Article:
Dr. E. Faye Williams
TriceEdney — Like millions, I am shocked and appalled by the needless killing of Alton Sterling, Philando Castile and 5 Dallas police officers. Respect for humanity requires that we reject, in the strongest terms, the unwarranted and unjustified taking of life. I search earnestly for answers to the “Why?” of their executions and the reason that, after 240 years, our nation still sustains a level of racial hatred and intolerance that fuels these acts of violence.
Anyone giving an honest look at our national tragedy of racial violence, especially the recent epidemic of cop-on-citizen homicide, will agree that we, as a nation, have a conflict of major proportion that must be addressed and resolved if any of us are to live with the assurance of even a modicum of peace. The back and forth response of violence and retaliation can only lead to our mutual destruction.
As an attorney and counselor, I’m not unfamiliar with the mediation process and the genuine effort it takes to accomplish conciliation between aggrieved parties. Accomplishing a successful negotiation between conflicting entities is, more often than not, a monumental task. Those who practice this type of negotiation will usually identify 3 essential requirements for success: 1.) There must be agreement between parties as to the nature of the conflict; 2.) the conflicting parties must communicate in a “common” language; and 3.) the conflicting parties must communicate honestly without ulterior motive or deceit. Although I don’t profess to offer an empirical evaluation of these elements of resolution as they apply to our “national disgrace,” I can offer a personal evaluation based upon years of observation.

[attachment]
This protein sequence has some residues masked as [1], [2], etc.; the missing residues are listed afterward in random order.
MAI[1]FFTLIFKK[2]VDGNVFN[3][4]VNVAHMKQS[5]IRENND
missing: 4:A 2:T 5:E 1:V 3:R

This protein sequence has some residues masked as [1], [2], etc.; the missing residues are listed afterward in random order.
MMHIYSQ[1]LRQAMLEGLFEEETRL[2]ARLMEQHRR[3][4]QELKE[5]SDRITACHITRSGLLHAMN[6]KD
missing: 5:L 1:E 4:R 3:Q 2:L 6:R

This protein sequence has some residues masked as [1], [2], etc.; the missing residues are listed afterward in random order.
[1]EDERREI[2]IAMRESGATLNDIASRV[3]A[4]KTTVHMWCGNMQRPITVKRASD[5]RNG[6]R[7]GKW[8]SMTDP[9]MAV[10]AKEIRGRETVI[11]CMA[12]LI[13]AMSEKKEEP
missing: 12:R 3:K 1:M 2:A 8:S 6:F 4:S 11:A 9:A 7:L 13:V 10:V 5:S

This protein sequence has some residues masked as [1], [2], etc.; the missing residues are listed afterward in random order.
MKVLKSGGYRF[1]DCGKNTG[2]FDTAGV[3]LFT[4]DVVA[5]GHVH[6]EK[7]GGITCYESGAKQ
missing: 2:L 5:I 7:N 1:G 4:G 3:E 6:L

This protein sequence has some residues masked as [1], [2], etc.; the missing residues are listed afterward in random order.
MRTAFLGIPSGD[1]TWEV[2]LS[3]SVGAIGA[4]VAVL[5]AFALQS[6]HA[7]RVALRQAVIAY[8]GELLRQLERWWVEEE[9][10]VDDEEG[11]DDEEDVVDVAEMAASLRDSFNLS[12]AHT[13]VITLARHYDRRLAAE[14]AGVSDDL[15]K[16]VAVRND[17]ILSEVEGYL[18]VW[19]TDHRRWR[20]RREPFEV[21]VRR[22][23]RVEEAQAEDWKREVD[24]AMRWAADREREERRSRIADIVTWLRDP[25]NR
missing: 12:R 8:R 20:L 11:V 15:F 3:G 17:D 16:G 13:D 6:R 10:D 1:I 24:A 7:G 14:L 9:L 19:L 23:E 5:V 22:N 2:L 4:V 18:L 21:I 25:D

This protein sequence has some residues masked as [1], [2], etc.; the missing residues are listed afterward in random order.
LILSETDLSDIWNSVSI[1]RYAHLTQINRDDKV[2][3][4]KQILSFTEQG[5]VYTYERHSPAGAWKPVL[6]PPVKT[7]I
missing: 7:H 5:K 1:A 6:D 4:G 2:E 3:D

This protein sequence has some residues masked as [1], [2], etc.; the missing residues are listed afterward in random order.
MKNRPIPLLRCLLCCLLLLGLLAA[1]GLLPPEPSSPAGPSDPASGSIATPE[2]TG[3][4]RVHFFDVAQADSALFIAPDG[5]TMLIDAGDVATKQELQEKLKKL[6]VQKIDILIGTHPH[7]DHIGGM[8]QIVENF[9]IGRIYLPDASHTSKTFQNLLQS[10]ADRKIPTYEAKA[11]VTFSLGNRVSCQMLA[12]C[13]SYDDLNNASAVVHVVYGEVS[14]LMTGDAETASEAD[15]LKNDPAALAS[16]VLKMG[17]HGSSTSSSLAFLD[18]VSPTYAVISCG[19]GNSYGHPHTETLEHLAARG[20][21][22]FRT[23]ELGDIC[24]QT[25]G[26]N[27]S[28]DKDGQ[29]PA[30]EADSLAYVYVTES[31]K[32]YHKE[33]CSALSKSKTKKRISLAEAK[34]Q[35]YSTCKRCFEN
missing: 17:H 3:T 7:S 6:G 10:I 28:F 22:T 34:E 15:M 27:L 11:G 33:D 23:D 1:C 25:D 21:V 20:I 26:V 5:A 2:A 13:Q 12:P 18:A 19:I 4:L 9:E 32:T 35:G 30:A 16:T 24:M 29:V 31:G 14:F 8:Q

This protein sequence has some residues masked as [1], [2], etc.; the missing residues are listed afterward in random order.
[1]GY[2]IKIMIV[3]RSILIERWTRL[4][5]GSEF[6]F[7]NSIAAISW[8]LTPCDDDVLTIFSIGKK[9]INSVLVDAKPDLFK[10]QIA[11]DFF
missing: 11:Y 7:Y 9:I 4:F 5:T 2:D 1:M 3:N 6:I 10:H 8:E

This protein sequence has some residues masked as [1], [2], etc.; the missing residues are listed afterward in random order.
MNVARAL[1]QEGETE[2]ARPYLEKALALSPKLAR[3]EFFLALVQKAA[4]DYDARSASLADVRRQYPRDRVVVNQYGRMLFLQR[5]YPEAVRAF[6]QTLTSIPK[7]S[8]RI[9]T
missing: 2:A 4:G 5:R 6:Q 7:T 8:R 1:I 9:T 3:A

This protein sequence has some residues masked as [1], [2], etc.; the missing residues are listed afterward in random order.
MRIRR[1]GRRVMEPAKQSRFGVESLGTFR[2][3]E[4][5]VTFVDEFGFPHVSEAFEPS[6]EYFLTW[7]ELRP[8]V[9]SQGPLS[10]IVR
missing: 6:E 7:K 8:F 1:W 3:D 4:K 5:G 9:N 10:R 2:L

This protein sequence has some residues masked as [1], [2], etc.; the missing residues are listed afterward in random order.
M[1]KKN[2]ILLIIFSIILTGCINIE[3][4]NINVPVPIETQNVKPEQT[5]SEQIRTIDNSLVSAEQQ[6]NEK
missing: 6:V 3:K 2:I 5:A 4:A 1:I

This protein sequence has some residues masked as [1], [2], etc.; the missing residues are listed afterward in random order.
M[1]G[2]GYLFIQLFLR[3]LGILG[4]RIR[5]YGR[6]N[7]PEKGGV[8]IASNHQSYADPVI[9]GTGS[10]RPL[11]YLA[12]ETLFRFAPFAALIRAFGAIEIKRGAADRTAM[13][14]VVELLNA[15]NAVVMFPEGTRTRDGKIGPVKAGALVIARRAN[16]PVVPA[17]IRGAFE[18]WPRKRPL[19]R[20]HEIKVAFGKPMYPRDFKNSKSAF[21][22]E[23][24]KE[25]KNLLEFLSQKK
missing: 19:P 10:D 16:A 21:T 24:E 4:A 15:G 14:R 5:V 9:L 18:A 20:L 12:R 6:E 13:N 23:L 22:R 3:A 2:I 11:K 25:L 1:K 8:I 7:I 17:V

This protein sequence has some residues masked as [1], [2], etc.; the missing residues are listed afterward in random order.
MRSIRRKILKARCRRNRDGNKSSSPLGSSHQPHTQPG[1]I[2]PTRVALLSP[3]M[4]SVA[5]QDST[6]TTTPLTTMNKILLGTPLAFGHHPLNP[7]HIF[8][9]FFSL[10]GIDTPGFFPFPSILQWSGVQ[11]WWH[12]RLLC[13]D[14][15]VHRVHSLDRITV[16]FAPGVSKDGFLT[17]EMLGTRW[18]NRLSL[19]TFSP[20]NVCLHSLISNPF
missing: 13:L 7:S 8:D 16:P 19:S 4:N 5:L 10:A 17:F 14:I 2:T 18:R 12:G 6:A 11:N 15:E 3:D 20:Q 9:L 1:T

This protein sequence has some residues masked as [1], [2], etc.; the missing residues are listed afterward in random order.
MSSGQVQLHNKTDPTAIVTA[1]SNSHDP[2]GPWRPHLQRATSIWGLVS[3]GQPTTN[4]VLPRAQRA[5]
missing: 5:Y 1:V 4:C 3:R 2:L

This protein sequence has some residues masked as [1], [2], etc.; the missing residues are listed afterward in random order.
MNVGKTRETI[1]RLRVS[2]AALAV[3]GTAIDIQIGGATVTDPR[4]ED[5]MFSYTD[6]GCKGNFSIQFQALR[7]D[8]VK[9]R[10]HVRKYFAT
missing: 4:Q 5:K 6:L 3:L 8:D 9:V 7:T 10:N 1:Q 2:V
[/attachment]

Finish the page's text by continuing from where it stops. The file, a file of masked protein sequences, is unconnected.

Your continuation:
First, there appears to be insufficient understanding and agreement as to the nature of our problem among those with the authority and responsibility to make constructive change. My assessment is that few, with the exception of those experiencing racial discrimination, understand the cumulative effect of discriminatory acts.
I’m reminded of the old adage that one can only beat a dog for so long before he’ll attack out of the rage and frustration of receiving needless beatings. Unlike the time when some of us were conditioned into accepting the indignities of discrimination just “as a matter of the way things were,” most Black people are no longer willing to accept these indignities that accumulate in our psyches and eventually distort our relationships with others and our place in the world. Some of us are more inclined to strike back in ways, as futile as they might be, that we believe will express the full scope of our rage and frustration, and bring some measure of justice and retribution against those who harm us.
Too many whites feign ignorance of racial discrimination impacting our community and that these acts are more than isolated incidents which have little or no connection to a larger reality. They don’t see that with each act of racial injustice or violence, there’s a corresponding increase in the level of anger in our communities. They see our communities disconnected by geography, but fail to see that we’re connected by an understanding of our common potential as victims of the same injustice.
Lacking a common understanding of the problem, there’s little hope that we can establish reasoned dialogue. We’re speaking uncommon languages to each other.
I refer to those who listened to Rudy Giuliani attempt to explain that, instead of police violence, the real problem in our community is Black-on-Black violence. Failing to acknowledge multi-generational practices that’ve left many of us unable to compete economically or to maintain minimal parity with whites, Giuliani doubled-down on justifying disparate and unethical policing practices in Black communities. His motives are clear. Giuliani, like too many others, wishes to maintain the social status quo–so nothing changes.
(Dr. E. Faye Williams can be reached at: www.nationalcongressbw.org.; or at: 202/678-678)